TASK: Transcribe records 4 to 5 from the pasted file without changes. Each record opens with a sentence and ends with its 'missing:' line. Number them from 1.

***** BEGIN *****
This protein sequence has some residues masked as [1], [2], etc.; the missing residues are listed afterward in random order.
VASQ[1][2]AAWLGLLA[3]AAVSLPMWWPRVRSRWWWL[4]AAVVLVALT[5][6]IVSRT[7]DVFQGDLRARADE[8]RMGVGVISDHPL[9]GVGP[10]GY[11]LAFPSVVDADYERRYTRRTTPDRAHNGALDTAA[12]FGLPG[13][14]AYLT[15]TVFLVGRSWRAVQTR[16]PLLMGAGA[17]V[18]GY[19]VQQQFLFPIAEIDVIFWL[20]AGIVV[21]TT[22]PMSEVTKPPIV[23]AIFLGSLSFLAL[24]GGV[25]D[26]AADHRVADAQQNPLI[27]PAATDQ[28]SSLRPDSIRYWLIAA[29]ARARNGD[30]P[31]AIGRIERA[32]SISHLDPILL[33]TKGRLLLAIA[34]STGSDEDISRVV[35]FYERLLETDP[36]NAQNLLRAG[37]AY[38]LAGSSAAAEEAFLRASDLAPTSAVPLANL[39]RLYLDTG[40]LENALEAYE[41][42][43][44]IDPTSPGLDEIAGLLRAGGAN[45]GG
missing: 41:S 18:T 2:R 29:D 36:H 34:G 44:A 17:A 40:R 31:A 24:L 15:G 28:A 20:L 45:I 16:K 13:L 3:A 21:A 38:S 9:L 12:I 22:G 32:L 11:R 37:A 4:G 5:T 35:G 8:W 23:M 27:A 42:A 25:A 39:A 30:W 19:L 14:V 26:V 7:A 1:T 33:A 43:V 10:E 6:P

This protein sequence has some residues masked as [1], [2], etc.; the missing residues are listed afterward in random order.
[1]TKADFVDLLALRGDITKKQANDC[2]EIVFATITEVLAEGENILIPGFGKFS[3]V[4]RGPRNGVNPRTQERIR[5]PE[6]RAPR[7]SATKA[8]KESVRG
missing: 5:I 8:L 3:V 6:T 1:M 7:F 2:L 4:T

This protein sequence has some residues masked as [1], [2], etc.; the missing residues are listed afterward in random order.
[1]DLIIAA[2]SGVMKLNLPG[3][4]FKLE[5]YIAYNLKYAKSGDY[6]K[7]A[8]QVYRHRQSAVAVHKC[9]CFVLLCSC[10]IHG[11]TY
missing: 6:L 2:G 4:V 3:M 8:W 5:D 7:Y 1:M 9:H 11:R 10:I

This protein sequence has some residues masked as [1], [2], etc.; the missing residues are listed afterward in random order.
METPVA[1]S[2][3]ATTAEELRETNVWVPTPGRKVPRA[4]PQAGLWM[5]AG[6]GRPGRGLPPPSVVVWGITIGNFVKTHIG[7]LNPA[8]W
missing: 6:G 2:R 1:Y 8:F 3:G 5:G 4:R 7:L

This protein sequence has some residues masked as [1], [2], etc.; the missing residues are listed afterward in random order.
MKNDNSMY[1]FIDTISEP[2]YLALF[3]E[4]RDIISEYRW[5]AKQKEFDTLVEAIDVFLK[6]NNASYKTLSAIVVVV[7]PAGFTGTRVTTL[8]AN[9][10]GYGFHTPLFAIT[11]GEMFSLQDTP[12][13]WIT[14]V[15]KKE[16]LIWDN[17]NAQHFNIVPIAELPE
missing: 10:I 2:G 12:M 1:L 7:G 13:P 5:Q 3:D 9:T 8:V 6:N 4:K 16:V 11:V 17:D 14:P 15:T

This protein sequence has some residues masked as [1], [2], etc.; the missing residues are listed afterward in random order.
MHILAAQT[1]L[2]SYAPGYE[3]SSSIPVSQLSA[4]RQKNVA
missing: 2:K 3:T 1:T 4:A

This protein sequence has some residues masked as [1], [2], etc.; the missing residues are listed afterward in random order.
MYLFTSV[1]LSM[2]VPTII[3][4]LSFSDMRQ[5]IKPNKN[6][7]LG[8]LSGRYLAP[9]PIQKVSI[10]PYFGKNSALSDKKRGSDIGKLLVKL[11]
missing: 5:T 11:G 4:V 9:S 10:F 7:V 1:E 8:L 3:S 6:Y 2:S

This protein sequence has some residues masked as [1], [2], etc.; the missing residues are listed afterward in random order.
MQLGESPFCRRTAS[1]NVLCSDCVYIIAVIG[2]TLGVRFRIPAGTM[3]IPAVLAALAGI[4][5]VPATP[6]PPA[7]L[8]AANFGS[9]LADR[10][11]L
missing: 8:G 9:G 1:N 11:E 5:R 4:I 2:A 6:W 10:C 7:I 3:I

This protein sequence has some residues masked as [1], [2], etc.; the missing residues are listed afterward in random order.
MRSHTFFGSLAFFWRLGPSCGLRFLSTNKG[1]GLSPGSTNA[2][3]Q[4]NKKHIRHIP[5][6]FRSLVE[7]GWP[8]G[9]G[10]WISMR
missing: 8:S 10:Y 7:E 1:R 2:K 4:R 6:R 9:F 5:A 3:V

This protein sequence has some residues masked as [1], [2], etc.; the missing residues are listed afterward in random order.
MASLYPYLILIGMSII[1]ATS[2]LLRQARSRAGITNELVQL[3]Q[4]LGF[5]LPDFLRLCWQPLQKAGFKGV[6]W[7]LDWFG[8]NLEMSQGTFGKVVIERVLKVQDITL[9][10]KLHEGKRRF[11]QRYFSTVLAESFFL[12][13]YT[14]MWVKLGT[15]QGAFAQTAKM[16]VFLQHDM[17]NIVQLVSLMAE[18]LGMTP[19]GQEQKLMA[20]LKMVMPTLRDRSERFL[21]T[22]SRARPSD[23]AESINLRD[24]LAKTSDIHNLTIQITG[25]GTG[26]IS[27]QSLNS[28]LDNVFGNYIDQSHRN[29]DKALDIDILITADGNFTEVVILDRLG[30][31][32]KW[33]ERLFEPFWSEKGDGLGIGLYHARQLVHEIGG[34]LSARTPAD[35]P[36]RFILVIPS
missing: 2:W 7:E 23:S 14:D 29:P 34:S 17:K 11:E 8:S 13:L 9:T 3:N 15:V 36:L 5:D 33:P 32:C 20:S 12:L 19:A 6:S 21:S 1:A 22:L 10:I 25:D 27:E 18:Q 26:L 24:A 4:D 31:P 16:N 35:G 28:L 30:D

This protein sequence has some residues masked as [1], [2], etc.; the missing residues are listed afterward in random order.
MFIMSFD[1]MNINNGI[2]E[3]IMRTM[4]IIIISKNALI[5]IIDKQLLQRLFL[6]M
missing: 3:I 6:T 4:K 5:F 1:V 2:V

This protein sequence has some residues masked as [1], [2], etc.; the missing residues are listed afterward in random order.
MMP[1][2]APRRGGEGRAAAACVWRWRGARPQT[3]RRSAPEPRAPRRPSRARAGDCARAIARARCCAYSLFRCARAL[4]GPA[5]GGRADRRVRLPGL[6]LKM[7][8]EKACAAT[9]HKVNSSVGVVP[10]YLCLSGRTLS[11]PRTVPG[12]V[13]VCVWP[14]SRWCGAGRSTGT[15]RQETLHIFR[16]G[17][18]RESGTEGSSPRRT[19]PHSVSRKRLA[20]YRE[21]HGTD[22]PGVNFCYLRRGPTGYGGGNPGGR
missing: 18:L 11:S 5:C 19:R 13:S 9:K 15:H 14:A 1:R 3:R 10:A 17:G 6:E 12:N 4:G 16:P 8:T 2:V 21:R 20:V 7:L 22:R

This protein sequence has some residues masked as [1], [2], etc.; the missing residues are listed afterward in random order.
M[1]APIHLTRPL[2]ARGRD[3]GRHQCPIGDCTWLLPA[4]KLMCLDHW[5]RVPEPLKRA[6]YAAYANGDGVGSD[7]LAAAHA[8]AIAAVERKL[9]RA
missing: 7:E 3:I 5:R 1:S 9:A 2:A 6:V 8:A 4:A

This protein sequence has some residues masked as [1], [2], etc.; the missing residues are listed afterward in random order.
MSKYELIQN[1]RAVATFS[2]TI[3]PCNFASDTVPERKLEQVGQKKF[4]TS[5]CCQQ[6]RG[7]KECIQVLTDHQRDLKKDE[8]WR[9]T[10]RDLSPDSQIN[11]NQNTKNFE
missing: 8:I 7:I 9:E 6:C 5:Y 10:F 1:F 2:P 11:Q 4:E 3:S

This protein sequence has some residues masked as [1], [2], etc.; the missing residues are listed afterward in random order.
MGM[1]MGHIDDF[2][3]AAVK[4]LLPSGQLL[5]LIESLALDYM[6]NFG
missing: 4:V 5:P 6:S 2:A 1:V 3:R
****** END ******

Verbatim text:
This protein sequence has some residues masked as [1], [2], etc.; the missing residues are listed afterward in random order.
METPVA[1]S[2][3]ATTAEELRETNVWVPTPGRKVPRA[4]PQAGLWM[5]AG[6]GRPGRGLPPPSVVVWGITIGNFVKTHIG[7]LNPA[8]W
missing: 6:G 2:R 1:Y 8:F 3:G 5:G 4:R 7:L

This protein sequence has some residues masked as [1], [2], etc.; the missing residues are listed afterward in random order.
MKNDNSMY[1]FIDTISEP[2]YLALF[3]E[4]RDIISEYRW[5]AKQKEFDTLVEAIDVFLK[6]NNASYKTLSAIVVVV[7]PAGFTGTRVTTL[8]AN[9][10]GYGFHTPLFAIT[11]GEMFSLQDTP[12][13]WIT[14]V[15]KKE[16]LIWDN[17]NAQHFNIVPIAELPE
missing: 10:I 2:G 12:M 1:L 7:G 13:P 5:Q 3:D 9:T 8:V 6:N 4:K 16:V 11:V 17:D 14:P 15:T